Boston City Councilor Andrea Campbell expects to make a decision about a 2021 mayoral run likely within the next week, she said on Friday.
Speaking on GBH’s “Boston Public Radio” on Friday, Campbell, whose council district is largely comprised of Dorchester and Mattapan, said, “I’m seriously considering it.”
“If, you know, I decide to do this, it would be because I feel this moment demands a different type of leadership to finally eradicate systemic racism and the inequities we see across the city of Boston and to have a clear focus on solving generational inequity in the city of Boston,” she said.
She added that she is continuing to have conversations with family and constituents about a potential mayoral run and that she is praying about the decision. If she does jump into the mayoral contest, it would be because she feels “called to do it,” she said.
Campbell said it was important that leadership reflect the city’s demographics. More than half the city’s population is comprised of people of color, but Boston has never had a mayor who is not a white man. Campbell was first elected to the council in 2015, when she defeated longtime incumbent Charles C. Yancey. At the start of her second term, she became the first Black woman to serve as City Council president.
Earlier this week, Councilor Michelle Wu announced her mayoral run. The incumbent, Mayor Martin J. Walsh, has yet to publicly say whether he will seek a third term. Campbell has long been rumored to be considering a run for mayor.
A recent GBH poll found that found 46 percent of respondents were most likely to support a Walsh bid for reelection, 23 percent were most likely to support Wu, and 4 percent were most likely to support Campbell. According to state records, Campbell’s campaign had $285,000 cash on hand at the end of August, compared to $5.5 million in Walsh’s campaign coffers and $346,000 in Wu’s.
Campbell, a 38-year-old attorney and mother of two sons, aged three and nine months, grew up in Roxbury and the South End, graduating from Boston Latin School before moving on to Princeton and UCLA Law School. Now in her third term on the council, she has been a consistent voice calling out racial disparities in Boston, and a steadfast proponent of police reform, spearheading a recent push to establish a civilian review board that would have real teeth in independent probes of Boston police misconduct.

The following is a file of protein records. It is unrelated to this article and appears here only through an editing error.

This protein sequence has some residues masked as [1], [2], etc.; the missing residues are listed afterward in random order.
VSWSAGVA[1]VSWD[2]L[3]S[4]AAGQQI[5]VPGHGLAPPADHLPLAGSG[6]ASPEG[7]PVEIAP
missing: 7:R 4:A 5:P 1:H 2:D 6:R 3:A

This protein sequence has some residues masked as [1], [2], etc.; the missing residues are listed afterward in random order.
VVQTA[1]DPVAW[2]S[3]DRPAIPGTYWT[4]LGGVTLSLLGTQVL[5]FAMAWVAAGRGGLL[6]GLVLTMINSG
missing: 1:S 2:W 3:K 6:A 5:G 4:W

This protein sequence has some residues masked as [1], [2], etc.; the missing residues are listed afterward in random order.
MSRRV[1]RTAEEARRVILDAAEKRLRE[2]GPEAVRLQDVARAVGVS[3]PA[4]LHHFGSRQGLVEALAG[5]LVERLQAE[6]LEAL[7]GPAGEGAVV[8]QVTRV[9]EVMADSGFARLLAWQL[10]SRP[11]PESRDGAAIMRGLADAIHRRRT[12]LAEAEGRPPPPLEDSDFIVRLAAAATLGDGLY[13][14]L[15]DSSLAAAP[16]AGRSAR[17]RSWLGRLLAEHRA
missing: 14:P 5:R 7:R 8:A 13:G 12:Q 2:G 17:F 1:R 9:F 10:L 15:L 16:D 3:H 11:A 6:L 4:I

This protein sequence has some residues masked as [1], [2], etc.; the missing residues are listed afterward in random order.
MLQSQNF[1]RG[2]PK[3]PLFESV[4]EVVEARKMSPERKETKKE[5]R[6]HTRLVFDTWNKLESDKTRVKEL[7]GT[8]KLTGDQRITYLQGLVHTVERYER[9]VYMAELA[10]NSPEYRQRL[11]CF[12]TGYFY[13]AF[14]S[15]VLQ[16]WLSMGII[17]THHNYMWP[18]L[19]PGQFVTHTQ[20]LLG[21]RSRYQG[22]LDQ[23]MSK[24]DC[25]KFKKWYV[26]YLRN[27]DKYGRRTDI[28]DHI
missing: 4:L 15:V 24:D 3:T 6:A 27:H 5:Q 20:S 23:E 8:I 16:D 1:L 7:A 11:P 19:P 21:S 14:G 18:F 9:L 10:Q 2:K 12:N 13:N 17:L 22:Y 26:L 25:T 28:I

In March, Campbell filed a request with the city demanding data the Boston Police Department had not made available to the public since 2017 about how and where officers stop, search, and record observations of city residents.
She has publicly split with Walsh on various issues in recent months amid a nationwide reckoning on race, calling the mayor’s June announcement that he would reallocate a portion of the police budget “not good enough.” In a contentious vote over the mayor’s operating budget proposal in July, Campbell was among those who thought the plan did not do enough to fight economic and racial inequalities and help communities of color. Campbell voted against the budget but it passed, 8-5.
“Gradual will no longer do,” she said at the time.
Earlier in the year, she called upon Boston school officials to make public a host of data that would expose the depth of the digital divide that exists among students in their homes and to reveal what steps the school system is taking to ensure all students have the opportunity to learn during the COVID-19 school closure.
On Friday, she said she felt called to public service “out of pain and suffering” after the loss of her twin brother, Andre, who died at 29, while in the custody of the state’s Department of Correction awaiting trial on home invasion and other charges. Years before his death, Campbell has said in the past, he had been diagnosed with an autoimmune disease called scleroderma, and his health declined precipitously over two years in custody, despite her advocacy for more attentive care.
Previous Globe coverage was used in this report.